I wrestle with priorities. Not only for the team I lead, but for the broader community I am a part of. Life has used intense and at the time, painful and frustrating experiences, to remind me of the importance of focusing on the right things at the right time. When I do, everything changes. While the outcomes are not always what I thought I was aiming for, as I look back on the times where I got the priorities right, the results were better, higher, and farther than anything I imagined.
One of the weaknesses I wrestle with is readiness. Even with tools at my disposal, at the moment I was going into a call to continue a negotiating discussion, I was certain I was coming in unprepared. In my busyness, I had not refreshed my mind, reviewed our goals, reread the offer, and, most importantly, let go of the distractions.
If this was the first time, I would have excused myself and moved on. However, it is a pattern which reappears with a recurring frequency. In each situation, I carelessly forget to tend to my heart and mind. It is as if I let demands distract me from the disciplines which give me the ability to bring my best and more effective self to the situation.
I often see key words as I experience a photograph. In the process, I find myself in a life lesson exercise of the markers Divinity leaves around me. In today’s sunrise, there were notations written and left on display. As individuals interacted and live out public lives, examples and telltales were offered to anyone watching and listening. All around us are Divine markers, each telling a story, leaving us with lessons, and pointing us to something greater than ourselves.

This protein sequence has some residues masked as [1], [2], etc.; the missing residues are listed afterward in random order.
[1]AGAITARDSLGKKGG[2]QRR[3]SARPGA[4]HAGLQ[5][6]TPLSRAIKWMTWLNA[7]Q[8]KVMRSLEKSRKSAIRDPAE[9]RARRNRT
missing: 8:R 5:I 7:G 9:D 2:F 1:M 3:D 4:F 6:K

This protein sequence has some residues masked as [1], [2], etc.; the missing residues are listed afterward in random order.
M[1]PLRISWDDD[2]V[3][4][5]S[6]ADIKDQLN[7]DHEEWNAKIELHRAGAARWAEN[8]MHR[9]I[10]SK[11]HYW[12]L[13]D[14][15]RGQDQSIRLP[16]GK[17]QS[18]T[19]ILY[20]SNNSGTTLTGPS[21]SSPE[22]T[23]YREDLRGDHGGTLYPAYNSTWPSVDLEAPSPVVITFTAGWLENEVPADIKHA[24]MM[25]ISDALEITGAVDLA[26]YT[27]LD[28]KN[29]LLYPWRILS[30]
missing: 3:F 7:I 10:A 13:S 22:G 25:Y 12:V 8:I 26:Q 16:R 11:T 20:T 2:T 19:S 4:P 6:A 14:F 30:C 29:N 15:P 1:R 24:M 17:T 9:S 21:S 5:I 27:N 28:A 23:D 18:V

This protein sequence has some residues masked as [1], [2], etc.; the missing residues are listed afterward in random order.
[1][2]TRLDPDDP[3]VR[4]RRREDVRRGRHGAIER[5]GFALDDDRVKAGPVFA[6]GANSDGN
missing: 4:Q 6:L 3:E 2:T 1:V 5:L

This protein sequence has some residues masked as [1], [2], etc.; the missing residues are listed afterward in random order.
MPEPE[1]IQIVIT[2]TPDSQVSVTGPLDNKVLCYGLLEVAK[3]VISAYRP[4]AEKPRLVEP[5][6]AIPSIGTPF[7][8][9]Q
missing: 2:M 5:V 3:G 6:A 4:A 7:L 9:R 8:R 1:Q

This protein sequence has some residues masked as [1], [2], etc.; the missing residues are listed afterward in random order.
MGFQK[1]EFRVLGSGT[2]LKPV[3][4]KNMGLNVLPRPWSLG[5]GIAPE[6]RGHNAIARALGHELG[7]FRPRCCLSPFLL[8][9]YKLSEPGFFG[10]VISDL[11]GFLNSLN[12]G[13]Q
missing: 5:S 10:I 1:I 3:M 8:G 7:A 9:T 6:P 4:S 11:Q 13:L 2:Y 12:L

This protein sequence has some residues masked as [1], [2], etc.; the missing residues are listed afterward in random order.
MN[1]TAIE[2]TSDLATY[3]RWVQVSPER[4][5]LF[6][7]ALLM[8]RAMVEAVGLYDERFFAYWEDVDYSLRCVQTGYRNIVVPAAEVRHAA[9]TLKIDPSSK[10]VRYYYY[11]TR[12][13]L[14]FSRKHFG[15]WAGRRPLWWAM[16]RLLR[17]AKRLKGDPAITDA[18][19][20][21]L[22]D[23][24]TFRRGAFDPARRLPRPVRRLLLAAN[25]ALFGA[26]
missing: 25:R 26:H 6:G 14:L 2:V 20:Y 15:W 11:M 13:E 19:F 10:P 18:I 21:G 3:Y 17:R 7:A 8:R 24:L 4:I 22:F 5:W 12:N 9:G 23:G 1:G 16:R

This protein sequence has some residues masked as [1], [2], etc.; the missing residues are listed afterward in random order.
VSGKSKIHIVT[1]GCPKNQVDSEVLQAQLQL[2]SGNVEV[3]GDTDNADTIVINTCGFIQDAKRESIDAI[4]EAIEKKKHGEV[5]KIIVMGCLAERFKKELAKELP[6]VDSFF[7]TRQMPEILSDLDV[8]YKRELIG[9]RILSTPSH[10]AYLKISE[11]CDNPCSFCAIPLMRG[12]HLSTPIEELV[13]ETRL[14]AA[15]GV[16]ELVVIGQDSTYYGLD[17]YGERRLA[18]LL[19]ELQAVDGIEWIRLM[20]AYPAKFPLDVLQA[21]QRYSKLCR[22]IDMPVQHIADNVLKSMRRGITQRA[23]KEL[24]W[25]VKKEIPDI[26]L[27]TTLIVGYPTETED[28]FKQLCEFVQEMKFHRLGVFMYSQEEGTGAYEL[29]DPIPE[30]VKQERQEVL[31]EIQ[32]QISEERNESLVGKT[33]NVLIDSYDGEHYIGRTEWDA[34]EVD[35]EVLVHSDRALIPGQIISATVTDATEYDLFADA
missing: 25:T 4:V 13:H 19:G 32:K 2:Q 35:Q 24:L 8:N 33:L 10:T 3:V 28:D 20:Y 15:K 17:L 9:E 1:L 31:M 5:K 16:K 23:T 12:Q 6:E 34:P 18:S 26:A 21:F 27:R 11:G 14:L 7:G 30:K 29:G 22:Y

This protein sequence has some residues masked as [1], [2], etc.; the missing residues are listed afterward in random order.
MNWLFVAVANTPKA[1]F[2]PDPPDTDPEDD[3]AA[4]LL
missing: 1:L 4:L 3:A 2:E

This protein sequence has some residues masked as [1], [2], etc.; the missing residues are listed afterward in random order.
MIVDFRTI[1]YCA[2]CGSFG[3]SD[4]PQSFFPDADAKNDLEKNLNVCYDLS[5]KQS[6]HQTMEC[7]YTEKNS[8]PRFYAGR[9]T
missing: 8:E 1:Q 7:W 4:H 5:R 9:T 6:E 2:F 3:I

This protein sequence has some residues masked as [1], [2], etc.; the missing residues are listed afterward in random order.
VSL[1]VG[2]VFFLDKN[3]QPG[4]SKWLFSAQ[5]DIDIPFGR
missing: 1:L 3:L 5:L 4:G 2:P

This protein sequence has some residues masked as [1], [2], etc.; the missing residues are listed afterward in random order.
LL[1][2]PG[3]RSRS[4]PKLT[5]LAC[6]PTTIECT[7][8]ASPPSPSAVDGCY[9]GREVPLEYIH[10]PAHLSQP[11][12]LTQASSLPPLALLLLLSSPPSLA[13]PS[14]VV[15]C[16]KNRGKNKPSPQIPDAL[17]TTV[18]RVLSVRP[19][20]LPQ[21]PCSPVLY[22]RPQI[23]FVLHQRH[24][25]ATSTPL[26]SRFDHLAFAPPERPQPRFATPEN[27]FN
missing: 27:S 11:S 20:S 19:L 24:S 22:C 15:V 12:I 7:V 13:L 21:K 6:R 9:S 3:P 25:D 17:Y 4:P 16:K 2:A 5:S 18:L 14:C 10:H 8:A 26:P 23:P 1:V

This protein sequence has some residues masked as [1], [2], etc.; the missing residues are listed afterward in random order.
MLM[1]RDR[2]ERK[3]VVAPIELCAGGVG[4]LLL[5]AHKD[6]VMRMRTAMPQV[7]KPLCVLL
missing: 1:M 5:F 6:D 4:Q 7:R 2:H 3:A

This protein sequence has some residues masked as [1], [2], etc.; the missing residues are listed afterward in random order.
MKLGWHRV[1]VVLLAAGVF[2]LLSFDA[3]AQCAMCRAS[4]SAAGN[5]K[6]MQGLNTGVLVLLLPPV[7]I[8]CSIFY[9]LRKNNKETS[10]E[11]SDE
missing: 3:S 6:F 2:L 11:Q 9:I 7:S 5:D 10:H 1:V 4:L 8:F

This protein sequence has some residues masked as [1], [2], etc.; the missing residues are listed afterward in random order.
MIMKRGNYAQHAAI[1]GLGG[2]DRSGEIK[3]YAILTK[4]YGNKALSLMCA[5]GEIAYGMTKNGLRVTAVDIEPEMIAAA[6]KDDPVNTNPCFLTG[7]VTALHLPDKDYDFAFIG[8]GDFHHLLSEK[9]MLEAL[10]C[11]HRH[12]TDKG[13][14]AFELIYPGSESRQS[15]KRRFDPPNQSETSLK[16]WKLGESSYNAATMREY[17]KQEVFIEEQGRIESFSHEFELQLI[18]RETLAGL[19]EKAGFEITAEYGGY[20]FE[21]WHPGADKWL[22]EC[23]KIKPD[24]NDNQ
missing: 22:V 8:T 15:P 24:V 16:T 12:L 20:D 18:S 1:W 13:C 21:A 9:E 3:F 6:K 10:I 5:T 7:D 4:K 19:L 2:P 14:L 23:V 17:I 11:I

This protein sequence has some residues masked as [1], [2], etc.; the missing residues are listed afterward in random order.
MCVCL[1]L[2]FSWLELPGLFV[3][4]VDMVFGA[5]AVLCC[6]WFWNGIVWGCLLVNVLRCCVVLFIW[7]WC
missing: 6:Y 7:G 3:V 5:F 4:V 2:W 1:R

Far too often, I realize I have stopped looking. I let life’s busyness and stress get to me, forgetting that it is in the Divine markers left along my journey that I will find guides to living with care and kindness. Yesterday, I was asked if I had time. With my eyes focused on my computer screen, my mind buried in what I was writing, I hear the question as a whisper from a distance. My initial inclination was to ignore it, to focus on my priority at hand. As I looked up, prepared to say the words, I saw expectant and hopeful eyes. I paused. In that pause, I experienced Divinity’s love and teaching.
As I watched parents interacting with their young child, I was struck by the unconditional nature of what was going on. I know they have their moments which interrupt their relationship, however in this scene they were amazingly in love.
When I think of my children, I see the same emotions playing out. I wish I could say that my best moments were always on display, but human weakness is evident across all my relationships, even those most important to me! The lingering reflection of what I witnessed in this young family took me to those I love and beyond. It was as if I was glimpsing and beginning to understand how Divinity understands Her relationship with you and me.
I met a 5-month-old recently. Beyond his amazing calmness in the chaos going on all around him, I found an old soul within sharing and teaming me about life. I find myself wanting to hold onto his teachings, replaying them as I am now at the start of every day.
One can say as much or more through one’s eyes as one can with words and motions. This young man had an ability to look fully, deeply, and without hesitation. His gaze was so steady and focused that I initially realized I was uncomfortable. As I relaxed and accepted the open, totally vulnerable one on one eye contact, I found myself remembering the psalmist’s words; “All eyes are on you, expectant; you give them their meals on time.” (Psalm 145.15).